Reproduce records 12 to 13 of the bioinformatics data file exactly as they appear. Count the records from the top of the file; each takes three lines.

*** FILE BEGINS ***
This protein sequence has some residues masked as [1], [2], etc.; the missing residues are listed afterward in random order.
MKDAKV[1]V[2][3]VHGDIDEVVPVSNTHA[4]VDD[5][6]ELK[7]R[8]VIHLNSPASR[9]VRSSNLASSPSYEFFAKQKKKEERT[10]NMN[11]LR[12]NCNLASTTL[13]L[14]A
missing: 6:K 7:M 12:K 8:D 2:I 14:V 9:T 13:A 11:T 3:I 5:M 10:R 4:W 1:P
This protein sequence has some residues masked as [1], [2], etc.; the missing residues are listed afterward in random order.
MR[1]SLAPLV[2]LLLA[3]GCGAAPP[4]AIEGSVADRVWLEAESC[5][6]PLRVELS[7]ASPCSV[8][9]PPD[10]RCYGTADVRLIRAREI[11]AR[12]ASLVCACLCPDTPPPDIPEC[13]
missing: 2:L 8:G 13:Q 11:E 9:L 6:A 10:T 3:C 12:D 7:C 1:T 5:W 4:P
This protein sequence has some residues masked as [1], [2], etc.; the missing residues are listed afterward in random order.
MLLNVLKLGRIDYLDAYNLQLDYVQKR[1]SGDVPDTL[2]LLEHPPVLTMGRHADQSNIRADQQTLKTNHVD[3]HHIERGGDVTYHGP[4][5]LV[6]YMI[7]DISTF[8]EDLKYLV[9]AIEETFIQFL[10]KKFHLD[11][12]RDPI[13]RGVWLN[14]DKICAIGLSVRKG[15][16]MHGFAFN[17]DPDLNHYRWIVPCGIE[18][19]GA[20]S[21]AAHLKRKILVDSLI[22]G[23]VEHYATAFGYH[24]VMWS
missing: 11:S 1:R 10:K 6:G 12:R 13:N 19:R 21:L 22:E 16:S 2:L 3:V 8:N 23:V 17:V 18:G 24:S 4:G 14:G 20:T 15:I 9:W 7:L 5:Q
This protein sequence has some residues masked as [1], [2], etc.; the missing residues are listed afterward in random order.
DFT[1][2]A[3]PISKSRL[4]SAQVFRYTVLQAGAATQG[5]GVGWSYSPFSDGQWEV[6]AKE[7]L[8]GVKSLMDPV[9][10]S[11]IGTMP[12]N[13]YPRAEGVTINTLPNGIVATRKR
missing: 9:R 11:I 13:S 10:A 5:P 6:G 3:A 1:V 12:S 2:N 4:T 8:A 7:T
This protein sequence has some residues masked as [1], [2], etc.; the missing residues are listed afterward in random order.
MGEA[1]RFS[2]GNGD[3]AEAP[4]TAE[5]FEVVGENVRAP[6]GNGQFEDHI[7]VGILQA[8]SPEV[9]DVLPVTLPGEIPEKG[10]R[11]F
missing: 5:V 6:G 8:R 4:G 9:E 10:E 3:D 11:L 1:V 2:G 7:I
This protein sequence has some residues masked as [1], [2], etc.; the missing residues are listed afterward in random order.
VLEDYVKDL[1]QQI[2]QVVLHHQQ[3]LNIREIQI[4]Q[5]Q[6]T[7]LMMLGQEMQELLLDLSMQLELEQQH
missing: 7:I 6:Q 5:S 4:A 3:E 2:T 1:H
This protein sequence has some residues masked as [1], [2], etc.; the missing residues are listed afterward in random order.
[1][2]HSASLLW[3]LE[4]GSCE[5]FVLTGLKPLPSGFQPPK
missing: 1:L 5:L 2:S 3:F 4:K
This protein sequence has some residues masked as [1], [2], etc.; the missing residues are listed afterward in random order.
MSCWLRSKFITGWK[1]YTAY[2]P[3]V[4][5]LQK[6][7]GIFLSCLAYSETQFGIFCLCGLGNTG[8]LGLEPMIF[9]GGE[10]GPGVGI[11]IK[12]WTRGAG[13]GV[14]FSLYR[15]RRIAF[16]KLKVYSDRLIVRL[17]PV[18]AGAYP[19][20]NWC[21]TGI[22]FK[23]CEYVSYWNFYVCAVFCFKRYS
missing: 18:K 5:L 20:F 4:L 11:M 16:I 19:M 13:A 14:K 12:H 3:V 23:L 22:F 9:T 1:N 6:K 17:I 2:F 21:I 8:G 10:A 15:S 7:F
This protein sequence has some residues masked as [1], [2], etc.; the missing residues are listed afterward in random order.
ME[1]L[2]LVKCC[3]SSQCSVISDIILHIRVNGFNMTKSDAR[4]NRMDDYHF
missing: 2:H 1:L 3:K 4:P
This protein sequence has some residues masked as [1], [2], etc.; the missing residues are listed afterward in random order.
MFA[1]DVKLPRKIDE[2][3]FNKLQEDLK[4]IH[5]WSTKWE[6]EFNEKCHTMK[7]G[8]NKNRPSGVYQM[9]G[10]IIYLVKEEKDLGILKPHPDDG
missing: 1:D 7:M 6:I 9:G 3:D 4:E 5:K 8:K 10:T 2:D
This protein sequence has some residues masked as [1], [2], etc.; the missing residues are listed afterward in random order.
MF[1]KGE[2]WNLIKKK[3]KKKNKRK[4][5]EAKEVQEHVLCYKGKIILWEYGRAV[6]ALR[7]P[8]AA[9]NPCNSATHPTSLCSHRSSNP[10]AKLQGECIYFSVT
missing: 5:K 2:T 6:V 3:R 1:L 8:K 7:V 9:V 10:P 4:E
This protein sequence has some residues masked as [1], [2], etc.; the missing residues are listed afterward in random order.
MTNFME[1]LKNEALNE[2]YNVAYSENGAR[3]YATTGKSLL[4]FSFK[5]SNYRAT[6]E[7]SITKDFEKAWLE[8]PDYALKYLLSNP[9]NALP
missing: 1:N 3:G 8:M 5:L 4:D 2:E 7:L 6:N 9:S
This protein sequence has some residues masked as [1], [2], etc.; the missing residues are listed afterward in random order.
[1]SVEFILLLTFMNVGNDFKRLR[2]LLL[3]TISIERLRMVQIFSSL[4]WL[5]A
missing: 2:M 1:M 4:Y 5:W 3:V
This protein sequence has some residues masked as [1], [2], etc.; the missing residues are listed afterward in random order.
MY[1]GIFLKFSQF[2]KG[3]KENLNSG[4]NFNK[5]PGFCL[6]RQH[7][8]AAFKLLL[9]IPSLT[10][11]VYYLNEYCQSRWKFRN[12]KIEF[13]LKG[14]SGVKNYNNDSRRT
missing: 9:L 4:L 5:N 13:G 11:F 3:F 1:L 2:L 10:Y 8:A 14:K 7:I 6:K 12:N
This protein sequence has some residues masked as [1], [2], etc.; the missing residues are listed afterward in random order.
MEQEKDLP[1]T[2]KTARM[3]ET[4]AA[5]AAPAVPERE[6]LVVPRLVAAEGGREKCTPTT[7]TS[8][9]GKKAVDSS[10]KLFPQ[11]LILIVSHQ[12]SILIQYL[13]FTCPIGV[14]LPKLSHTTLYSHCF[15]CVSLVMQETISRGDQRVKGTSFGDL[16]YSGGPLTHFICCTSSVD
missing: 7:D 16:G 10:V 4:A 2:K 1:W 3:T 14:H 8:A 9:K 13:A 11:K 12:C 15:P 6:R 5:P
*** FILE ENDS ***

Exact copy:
This protein sequence has some residues masked as [1], [2], etc.; the missing residues are listed afterward in random order.
MTNFME[1]LKNEALNE[2]YNVAYSENGAR[3]YATTGKSLL[4]FSFK[5]SNYRAT[6]E[7]SITKDFEKAWLE[8]PDYALKYLLSNP[9]NALP
missing: 1:N 3:G 8:M 5:L 4:D 2:E 7:L 6:N 9:S
This protein sequence has some residues masked as [1], [2], etc.; the missing residues are listed afterward in random order.
[1]SVEFILLLTFMNVGNDFKRLR[2]LLL[3]TISIERLRMVQIFSSL[4]WL[5]A
missing: 2:M 1:M 4:Y 5:W 3:V